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In recent years, a growing number of students with special needs have been enrolled in higher education institutions. This increase has uncovered the need to introduce changes in the system in order to provide suitable support for these students. Understanding the academic, emotional and social difficulties they encounter and understanding their perception can help ease their inclusion and progress.
This chapter presents the voice of a visually impaired special education teacher. Research has found that the desire to work in special education is closely related to a positive affair with personal or family misfortune (Hillel-Lavain. 2003, 2009; Tangala & Margaret, 2007). Avigail was accepted and studied during the years I served as Head of the Special Education Department. The autobiography she wrote describing her experiences as an academic student, has been holistically analyzed according to the four steps listed in the "Listening Guide" (Brown & Gilligan 1992, Gilligan et al 2003).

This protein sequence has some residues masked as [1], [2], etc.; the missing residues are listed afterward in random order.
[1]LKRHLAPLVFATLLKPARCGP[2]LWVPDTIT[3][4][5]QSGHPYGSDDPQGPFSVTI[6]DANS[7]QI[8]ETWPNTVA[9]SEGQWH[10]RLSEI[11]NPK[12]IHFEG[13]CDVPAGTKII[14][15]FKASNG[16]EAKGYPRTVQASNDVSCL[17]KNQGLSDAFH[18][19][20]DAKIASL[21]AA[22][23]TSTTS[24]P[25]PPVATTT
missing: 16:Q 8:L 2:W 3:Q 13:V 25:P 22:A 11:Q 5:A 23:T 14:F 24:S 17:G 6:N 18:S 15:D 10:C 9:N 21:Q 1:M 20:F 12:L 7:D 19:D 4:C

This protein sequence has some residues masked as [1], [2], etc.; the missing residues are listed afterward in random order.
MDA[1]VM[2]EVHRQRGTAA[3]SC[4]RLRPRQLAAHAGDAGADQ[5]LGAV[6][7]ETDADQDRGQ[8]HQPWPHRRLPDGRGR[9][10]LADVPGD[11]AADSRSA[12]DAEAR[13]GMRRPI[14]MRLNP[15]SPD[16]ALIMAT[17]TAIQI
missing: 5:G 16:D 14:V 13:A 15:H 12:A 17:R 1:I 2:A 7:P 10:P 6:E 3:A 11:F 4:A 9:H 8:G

The research question was: What is the learning experience of a visually impaired student studying in an academic setting? The findings show the voice of disability versus capabilities, with the clear message being the importance of including students with special needs in the academic world and offering them assistance and support both in the application process and throughout their studies.
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